Spanish authorities have dismantled a criminal gang selling illegal stuffed animals including elephants and lions in raids across the country which also saw 104 weapons seized.
The police operation, named Loxodonta, took place in the Spanish capital Madrid, Navarra in northern Spain, Catalonia in eastern Spain and in the Balearic Islands.
Local media report the Environmental Protection Service of the Spanish Civil Guard (SEPRONA) seized 90 illegally sold hunting trophies, including a bear, a lion and an elephant head.
In the images, dozens of stuffed hunting trophies can be seen in a room, with the heads of bison and deer adorning the walls.
A SEPRONA officer can be seen stood next to a bear whilst the body of a crocodile is on the ground in a raid which took part in the first phase of the operation in January 2018.
In images taken in the most recent raids, huge elephant tusks can be seen along with elephant legs which appear to have been made into stools.
Official sources also confirmed the weapons seen in the video were also seized.
A spokesperson for the Spanish Civil Guard told Central European News (CEN): “Ninety pieces were seized in the second phase of the operation, 70 of them were registered as illegally sourced (according to the judge investigating the case) and the other 20 were legally sourced.”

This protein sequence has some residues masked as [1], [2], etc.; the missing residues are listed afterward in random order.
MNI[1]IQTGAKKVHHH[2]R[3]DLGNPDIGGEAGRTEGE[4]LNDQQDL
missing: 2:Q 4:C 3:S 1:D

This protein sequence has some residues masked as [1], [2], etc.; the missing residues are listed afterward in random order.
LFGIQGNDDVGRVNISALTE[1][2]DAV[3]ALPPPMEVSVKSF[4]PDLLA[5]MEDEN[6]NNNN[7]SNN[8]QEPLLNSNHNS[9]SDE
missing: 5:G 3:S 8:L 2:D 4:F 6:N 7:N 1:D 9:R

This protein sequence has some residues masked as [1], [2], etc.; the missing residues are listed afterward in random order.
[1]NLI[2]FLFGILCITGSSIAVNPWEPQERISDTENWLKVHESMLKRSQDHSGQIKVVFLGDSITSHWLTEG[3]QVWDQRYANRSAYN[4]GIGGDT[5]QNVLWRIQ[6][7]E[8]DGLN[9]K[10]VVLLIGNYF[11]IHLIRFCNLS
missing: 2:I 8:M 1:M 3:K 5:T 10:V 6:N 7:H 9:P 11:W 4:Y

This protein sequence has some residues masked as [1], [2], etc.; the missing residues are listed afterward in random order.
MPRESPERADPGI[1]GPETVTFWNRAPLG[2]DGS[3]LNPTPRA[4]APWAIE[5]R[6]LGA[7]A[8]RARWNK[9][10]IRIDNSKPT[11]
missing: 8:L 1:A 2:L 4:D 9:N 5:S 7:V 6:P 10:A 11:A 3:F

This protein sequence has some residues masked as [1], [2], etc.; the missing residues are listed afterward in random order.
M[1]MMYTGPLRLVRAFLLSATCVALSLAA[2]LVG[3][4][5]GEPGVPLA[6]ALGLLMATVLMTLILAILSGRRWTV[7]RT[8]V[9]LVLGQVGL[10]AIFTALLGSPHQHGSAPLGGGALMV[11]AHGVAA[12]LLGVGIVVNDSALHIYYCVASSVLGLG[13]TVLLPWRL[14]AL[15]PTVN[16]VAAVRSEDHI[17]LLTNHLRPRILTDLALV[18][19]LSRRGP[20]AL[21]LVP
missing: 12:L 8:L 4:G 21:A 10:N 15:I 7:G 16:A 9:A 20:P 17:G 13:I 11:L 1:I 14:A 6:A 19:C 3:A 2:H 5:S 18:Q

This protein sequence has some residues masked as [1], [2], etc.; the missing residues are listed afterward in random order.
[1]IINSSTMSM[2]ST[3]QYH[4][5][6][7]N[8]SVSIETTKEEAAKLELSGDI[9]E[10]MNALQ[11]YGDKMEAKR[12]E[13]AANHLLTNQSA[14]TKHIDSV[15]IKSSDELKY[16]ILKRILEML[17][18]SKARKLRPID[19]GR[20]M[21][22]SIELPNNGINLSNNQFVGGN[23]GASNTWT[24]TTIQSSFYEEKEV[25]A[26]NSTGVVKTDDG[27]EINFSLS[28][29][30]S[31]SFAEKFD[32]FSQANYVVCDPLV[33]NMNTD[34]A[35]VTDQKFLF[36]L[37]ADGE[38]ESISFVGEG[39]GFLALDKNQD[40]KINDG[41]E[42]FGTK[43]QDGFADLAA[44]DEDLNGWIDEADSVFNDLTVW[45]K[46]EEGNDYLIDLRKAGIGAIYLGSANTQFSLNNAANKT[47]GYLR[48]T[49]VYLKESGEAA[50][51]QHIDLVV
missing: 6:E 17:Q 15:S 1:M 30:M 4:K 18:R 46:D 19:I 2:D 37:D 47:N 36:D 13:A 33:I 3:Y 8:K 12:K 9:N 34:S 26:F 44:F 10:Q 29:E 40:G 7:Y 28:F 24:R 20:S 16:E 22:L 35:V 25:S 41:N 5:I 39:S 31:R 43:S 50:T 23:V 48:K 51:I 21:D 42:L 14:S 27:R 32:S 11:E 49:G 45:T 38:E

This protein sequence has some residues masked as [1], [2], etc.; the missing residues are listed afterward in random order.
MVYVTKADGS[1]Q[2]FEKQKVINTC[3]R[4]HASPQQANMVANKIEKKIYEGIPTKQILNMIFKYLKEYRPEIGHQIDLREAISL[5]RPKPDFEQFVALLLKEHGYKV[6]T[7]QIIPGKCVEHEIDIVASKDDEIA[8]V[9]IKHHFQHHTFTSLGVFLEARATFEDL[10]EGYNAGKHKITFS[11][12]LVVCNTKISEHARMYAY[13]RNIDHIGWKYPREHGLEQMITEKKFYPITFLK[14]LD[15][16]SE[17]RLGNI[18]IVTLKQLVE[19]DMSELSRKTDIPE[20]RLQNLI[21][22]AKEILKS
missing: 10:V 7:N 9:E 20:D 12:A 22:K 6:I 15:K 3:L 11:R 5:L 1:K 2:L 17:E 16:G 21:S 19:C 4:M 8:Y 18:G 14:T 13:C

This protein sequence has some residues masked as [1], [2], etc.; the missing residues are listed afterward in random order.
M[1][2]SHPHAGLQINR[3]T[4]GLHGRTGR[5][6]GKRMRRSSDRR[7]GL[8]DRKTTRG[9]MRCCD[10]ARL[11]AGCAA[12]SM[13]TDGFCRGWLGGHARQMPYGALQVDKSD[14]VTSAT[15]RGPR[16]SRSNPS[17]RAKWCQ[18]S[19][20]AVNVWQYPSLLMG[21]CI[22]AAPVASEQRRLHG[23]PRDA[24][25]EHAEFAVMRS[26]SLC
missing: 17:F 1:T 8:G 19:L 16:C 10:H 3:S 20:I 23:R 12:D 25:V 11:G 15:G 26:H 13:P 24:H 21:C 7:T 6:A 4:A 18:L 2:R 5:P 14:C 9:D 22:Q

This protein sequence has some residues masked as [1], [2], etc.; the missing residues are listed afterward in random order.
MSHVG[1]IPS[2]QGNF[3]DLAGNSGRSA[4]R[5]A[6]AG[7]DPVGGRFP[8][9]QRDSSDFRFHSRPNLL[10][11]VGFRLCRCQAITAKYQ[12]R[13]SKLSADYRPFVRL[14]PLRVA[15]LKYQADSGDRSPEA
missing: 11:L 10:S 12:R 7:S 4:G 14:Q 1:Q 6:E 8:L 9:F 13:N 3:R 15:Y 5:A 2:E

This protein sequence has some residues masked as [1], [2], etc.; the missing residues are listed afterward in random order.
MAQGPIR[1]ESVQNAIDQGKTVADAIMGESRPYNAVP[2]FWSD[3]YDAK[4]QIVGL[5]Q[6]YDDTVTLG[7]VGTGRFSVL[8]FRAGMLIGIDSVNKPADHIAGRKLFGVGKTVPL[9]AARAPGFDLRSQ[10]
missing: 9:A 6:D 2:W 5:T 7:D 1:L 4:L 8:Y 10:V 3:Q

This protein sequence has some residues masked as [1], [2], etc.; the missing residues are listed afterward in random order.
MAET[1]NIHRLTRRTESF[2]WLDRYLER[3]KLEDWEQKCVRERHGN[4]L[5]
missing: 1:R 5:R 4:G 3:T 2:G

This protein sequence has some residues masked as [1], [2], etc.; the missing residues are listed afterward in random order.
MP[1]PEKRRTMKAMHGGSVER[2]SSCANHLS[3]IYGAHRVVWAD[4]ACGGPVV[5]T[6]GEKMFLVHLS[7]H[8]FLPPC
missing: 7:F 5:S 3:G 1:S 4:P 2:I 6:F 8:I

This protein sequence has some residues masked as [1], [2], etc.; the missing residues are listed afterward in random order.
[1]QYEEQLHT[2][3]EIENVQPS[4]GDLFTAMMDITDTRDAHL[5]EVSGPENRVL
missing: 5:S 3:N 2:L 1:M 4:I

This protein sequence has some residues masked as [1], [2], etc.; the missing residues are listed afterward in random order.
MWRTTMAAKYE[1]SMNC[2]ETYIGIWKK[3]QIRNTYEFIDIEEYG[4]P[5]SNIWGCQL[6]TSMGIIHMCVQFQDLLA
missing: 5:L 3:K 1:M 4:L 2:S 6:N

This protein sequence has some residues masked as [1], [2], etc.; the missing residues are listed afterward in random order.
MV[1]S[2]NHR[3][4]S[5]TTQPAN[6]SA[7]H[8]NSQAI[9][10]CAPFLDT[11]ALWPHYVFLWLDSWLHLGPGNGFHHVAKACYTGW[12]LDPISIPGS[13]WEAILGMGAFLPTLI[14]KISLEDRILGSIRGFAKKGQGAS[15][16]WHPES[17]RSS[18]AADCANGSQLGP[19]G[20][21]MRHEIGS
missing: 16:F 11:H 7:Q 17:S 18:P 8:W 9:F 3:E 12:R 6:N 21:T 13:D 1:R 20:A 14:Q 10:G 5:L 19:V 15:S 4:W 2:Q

In Madrid, officers were investigating a person believed to have been working as an intermediary in the illegal sales of the stuffed animals. In Spain it is illegal to sell stuffed animals from hunting.
The elephant pieces were seized in Navarra whilst in Lleida, in Catalonia, a taxidermist was identified with 20 animals he is suspected of having bought from the main suspect, a resident in Majorca, eastern Spain.
The first phase of the operation saw the main suspect arrested and charged with smuggling and crimes against wild flora and fauna. Official sources confirmed 104 weapons were seized in the first phase of the operation, four of which were found to have been illegal and others which did not have the correct documentation.
The suspect, who has not been, is believed to have been responsible for selling the illegal stuffed animals on the black market for around 200,000 EUR (171,936 GBP).
The Civil Guard spokesperson confirmed to CEN that the case is ongoing.